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Following landmark Open Hillel event at Harvard, Wesleyan hosts JVP Shabbat
Powerful event defies restrictive Hillel “Standards of Partnership,” brings together Wesleyan community
Middletown, CT — On Friday, February 27, the Wesleyan Jewish Community hosted “Jewish Voice for Peace Shabbat,” drawing together almost 50 students in defiance of Hillel International’s “Guidelines for Campus Israel Activity.”
In April 2014, the Wesleyan Jewish Community, an affiliate of Hillel International, announced that it was an Open Hillel, joining the student movement asking the “Center for Jewish Life on Campus” to remove restrictive standards about views on Israel are welcome.
Jewish Voice for Peace (JVP) Shabbat brought a group that has been previously excluded into Wesleyan’s Jewish Community. This event occurred just two days after Hillel International endorsed Harvard Hillel’s decision to break its own Standards of Partnership by allowing boycott, divestment, and sanctions supporter Dorothy Zellner to speak on a panel about faith and solidarity inside the Hillel building.
“Wesleyan’s JVP shabbat was a great example of how communities will be grappling with essential topics after Hillels have been opened,” said Yael Horowitz, a sophomore at Wesleyan and organizer of the event. “Though there were disagreements surrounding the event, at least the community was openly talking about an issue that has been under the surface of our community for a very long time.”
Many attendees commented on how powerful and important the event was. One wrote in a comment in the Wesleyan Argus, “I found the [JVP] Shabbat service to be quite spiritual. A large part of my feeling that way was a product of views being explicitly shared rather than implicitly expressed in the texts.”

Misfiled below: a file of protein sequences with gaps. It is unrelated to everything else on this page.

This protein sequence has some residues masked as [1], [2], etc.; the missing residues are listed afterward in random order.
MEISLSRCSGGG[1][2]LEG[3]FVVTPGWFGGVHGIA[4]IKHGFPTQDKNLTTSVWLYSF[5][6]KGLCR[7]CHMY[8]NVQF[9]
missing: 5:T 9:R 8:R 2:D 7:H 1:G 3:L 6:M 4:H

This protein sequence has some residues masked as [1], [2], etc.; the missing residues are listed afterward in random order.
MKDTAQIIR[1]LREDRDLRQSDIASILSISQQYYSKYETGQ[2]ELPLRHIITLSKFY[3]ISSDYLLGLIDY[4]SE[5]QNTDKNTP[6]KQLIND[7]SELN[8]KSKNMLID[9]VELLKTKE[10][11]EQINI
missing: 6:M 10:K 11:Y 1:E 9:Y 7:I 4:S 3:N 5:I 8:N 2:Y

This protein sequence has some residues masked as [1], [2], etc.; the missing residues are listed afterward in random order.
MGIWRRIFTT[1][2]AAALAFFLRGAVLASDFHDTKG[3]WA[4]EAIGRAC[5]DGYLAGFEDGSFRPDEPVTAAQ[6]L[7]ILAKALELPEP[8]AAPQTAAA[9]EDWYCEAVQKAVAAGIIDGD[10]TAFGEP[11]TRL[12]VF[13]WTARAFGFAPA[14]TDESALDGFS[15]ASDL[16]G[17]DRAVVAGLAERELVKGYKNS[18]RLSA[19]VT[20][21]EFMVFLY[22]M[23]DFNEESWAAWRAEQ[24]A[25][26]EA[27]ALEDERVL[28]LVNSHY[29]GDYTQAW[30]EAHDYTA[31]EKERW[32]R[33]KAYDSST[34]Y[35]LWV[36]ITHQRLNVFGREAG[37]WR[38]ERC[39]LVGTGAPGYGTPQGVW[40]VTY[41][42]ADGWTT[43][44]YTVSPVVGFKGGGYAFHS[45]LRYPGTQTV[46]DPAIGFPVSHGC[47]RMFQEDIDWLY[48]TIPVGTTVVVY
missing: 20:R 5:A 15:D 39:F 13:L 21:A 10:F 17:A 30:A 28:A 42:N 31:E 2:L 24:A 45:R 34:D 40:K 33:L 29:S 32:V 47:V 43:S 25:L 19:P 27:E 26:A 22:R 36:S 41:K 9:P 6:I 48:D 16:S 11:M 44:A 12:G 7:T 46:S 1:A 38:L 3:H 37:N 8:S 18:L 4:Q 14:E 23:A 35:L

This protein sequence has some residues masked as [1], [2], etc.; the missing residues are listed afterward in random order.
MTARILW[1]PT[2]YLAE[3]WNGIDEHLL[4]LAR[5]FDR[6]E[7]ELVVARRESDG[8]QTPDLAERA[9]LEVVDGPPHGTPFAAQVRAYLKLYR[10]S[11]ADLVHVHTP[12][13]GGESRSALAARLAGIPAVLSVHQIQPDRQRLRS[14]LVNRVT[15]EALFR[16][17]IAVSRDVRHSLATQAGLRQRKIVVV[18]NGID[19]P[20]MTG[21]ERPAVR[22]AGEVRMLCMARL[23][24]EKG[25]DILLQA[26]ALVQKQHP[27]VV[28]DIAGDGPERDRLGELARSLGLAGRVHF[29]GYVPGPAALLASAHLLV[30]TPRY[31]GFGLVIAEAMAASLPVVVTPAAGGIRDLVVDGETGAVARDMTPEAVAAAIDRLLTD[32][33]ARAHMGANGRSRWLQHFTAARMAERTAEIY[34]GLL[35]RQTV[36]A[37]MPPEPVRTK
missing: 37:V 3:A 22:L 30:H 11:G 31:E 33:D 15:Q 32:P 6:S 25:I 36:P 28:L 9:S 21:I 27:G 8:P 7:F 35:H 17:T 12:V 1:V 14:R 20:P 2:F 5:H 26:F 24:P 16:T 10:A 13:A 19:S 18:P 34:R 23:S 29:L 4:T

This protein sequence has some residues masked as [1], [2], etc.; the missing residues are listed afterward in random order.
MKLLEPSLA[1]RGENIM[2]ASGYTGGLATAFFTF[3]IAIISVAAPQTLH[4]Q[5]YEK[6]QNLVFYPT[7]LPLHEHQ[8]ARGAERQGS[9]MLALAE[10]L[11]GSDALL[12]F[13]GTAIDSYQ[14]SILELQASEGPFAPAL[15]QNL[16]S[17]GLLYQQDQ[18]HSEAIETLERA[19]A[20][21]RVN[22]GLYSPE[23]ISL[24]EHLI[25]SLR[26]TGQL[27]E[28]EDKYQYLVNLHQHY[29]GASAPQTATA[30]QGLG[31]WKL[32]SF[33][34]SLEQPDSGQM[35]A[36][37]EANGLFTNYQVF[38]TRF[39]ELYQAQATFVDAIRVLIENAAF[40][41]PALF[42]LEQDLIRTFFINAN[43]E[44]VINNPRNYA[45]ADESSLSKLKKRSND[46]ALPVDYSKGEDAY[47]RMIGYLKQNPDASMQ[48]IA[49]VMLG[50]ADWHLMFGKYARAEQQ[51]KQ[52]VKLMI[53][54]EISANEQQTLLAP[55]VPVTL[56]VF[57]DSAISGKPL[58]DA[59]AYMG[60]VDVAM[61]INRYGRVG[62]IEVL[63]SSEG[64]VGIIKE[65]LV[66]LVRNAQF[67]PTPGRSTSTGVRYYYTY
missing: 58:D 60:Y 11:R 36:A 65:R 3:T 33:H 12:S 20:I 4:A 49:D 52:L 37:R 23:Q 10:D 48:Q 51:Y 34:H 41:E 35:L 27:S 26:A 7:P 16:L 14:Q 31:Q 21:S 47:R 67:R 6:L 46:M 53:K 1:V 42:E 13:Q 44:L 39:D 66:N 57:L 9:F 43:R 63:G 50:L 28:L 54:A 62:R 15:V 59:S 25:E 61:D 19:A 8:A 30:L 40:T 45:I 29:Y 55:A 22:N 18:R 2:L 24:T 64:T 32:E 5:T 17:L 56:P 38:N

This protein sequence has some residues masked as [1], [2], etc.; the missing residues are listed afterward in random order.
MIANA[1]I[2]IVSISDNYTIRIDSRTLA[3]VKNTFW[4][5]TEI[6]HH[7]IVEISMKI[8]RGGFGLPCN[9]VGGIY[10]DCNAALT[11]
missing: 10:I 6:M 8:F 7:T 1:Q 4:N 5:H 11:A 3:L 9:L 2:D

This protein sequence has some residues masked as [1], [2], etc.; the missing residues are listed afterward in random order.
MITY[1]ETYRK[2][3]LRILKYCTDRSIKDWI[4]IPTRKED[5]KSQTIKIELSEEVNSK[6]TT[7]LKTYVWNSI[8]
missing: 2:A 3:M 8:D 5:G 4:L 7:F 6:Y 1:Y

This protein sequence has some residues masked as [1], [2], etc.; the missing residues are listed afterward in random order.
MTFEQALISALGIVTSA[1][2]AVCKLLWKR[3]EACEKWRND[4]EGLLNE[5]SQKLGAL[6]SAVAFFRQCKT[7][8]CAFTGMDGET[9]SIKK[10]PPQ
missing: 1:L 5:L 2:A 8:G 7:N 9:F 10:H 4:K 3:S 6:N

The “Standards of Partnership” guidelines adopted by Hillel International exclude groups and individuals from Hillel based on their political views on Israel. In particular, the Standards say that “Hillel will not partner with, house, or host organizations, groups, or speakers that… support boycott of, divestment from, or sanctions against the State of Israel.” According to JVP’s website, the organization “supports the growth of the Boycott, Divestment and Sanctions movement through divestment from companies that profit from the occupation” as part of nonviolent efforts to end the Israeli occupation.
Wesleyan’s JVP Shabbat is an unprecedented event. In May 2011, Brandeis Hillel rejected JVP Brandeis’s bid for membership. And last year, Hillel International President Eric Fingerhut wrote in an open letter to Swarthmore Hillel, another Open Hillel, that “‘anti-Zionists’ will not be permitted to speak using the Hillel name or under the Hillel roof, under any circumstances.
Nonetheless, students are committed to creating the inclusive Jewish community they want to see on campus.
Open Hillel is a national grassroots organization of Jewish college students and young alumni working to promote inclusion and open discourse on Israel-Palestine within campus Jewish communities.
Aryeh Younger, Open Hillel Press Coordinator